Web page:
If I were a betting person, I would bet that the next action many of you would take would be to search for and remove victims. (Both situations would be extremely stressful on first-responding units. The actions of the on-scene civilians would complicate the situation.)

In one scenario, you would have six to nine firefighters to accomplish that task if no one vents or pulls additional lines. In the second scenario, you would have from nine to 12 firefighters to accomplish the same tasks.

Our normal thought process would be to remove the victims from the immediately dangerous to life and health (IDLH) atmo-sphere by going in and blindly searching for (heavy smoke conditions) and removing victims, perhaps while one or two members attempt horizontal or vertical ventilation.

Here’s a thought: Instead of removing victims from the IDLH, why not remove the IDLH from the victims? How many firefighters will it take in either case to locate and remove victims in a zero-visibility IDLH condition, especially when minimal or moderate ventilation evolutions are employed? Let’s see: one victim, two firefighters. You do the math.

Instead, why not contemplate aggressive ventilation practices that would remove the IDLH from the victim? I am talking specifically of positive pressure ventilation. Some might be concerned that we may push the fire to the plenum or other undesirable areas. If the fan is positioned correctly, you can push the fire where you want it to go.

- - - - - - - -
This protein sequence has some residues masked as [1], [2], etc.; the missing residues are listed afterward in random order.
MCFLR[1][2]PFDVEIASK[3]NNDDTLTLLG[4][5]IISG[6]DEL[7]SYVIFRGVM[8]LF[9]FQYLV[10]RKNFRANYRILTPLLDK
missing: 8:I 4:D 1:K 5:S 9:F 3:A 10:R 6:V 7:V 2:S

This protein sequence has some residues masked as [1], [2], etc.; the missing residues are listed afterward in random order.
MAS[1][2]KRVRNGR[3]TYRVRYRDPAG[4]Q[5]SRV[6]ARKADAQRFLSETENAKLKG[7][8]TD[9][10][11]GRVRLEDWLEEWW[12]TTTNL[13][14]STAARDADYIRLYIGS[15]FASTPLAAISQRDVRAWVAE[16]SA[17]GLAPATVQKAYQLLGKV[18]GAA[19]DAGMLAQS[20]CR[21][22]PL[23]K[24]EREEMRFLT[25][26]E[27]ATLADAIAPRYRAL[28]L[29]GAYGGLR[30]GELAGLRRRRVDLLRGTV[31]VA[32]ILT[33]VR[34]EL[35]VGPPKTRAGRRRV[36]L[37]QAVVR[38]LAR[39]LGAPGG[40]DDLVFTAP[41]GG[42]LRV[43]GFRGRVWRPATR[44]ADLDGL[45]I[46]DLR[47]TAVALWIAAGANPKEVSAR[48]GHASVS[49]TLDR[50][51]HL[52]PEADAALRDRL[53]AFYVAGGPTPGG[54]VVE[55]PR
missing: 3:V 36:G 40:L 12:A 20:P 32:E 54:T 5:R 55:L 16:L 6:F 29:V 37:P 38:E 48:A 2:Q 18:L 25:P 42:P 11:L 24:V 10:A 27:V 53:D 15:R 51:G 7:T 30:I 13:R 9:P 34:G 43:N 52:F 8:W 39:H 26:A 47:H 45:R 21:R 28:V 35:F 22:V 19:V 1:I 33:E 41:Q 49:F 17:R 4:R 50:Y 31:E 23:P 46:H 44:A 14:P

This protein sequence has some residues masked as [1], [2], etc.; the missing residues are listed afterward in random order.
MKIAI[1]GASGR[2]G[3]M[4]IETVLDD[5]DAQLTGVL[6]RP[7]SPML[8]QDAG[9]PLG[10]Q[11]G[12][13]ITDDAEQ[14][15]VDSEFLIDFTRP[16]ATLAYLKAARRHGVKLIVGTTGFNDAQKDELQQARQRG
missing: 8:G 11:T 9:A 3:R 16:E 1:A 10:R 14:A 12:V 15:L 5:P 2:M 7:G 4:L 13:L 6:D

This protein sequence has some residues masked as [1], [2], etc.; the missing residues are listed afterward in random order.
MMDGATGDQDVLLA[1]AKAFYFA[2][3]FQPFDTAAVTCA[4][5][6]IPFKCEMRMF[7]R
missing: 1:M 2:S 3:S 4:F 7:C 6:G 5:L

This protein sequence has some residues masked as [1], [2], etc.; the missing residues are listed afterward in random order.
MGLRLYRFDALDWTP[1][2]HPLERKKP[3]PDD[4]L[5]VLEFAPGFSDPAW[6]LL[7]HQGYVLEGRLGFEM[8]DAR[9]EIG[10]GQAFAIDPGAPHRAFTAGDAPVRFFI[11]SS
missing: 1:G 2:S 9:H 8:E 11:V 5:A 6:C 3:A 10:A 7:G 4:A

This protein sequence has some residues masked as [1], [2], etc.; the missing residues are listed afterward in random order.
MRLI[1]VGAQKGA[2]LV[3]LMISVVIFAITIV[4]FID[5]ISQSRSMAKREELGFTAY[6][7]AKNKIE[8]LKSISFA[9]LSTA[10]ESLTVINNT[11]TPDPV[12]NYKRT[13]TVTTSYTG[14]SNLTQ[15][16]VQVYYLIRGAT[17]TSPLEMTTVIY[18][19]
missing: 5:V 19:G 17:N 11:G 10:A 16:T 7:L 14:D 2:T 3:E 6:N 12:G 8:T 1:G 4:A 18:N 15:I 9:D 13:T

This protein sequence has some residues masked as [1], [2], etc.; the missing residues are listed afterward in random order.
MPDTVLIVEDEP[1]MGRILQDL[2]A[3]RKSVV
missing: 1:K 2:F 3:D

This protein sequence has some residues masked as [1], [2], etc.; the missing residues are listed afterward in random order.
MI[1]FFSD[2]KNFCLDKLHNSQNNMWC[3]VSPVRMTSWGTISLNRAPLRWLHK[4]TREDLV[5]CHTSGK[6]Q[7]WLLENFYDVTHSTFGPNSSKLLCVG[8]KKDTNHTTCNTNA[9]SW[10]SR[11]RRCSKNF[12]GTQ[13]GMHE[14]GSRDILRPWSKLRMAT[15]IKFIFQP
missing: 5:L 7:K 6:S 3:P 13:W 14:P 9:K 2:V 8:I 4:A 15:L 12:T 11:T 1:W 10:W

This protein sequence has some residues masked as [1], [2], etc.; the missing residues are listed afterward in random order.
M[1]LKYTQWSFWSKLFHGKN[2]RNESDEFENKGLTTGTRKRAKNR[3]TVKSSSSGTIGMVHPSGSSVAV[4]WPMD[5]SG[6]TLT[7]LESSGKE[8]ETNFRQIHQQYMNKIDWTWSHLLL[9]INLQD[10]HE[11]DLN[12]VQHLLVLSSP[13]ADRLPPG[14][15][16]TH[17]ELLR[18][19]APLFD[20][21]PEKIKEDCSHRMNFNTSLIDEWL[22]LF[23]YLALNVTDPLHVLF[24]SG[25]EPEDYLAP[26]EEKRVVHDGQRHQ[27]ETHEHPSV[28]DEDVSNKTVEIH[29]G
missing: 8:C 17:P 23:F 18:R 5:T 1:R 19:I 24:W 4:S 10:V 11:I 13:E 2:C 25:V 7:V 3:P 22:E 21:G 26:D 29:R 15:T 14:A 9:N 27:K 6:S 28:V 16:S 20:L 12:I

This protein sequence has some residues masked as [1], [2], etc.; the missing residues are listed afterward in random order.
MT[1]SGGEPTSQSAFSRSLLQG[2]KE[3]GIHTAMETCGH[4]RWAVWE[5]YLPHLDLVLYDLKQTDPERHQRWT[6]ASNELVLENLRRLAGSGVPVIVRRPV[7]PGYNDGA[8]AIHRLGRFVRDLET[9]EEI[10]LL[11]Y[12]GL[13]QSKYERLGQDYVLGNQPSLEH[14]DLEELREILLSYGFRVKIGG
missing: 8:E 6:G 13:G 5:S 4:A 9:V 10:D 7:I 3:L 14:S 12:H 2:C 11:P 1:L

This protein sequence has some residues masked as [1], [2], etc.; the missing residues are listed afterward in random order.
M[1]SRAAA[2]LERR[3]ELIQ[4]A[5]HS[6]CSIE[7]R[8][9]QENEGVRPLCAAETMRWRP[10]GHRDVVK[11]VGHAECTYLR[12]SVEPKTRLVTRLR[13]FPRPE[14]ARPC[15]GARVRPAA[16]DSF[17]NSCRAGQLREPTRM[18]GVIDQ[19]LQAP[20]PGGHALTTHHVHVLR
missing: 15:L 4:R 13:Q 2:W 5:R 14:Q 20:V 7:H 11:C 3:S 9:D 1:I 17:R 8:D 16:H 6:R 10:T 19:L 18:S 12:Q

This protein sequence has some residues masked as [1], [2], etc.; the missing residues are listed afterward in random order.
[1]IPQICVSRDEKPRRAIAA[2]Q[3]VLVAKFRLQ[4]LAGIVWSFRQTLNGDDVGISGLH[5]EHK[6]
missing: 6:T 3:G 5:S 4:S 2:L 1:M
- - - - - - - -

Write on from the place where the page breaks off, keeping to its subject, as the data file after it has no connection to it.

In the case of a 60- 40- 10-foot nightclub, you will push in an amount of air equal to the volume of the building in 1.2 minutes with a 20,000-cfm fan. Even expecting a 50 percent success rate from the ventilation, you can improve the air condition in the building by 50 percent in 1.2 minutes. Now, you can go in and probably “look” for victims, as opposed to blindly feeling for them. In addition, you have increased the survivability rate for victims not yet found by improving the area’s air quality by pushing out smoke and CO and replacing it with oxygenated air.

We all are familiar with the pros and cons of PPV. However, what I do know is that one of three things happens when you turn on a PPV fan: Things get worse, things stay the same, or things get better. Two out of three isn’t bad. If you turn on the fan and the fire flares up, turn off the fan.

Will this work in all situations? I’m not sure. I know that under most circumstances, most fire departments do not have the staffing to attack the fire, search for and remove victims, and ventilate the building in large life-loss situations? Should we take a closer look at this option? Absolutely!

Look at your staffing levels and the life-loss potential, and then consider aggressive ventilation to remove the IDLH from the victims as opposed to removing the victims from the IDLH, and make your own decision.

Would I do this at a single-family residential fire? I don’t know! But I would certainly consider it at a fire where many lives may be at risk.

JOHN “SKIP” COLEMAN, deputy chief of fire prevention, Toledo (OH) Department of Fire and Rescue, is author of Incident Management for the Street-Smart Fire Officer (Fire Engineering, 1997) and Managing Major Fires (Fire Engineering, 2000), a technical editor of Fire Engineering, and a member of the FDIC Educational Advisory Board.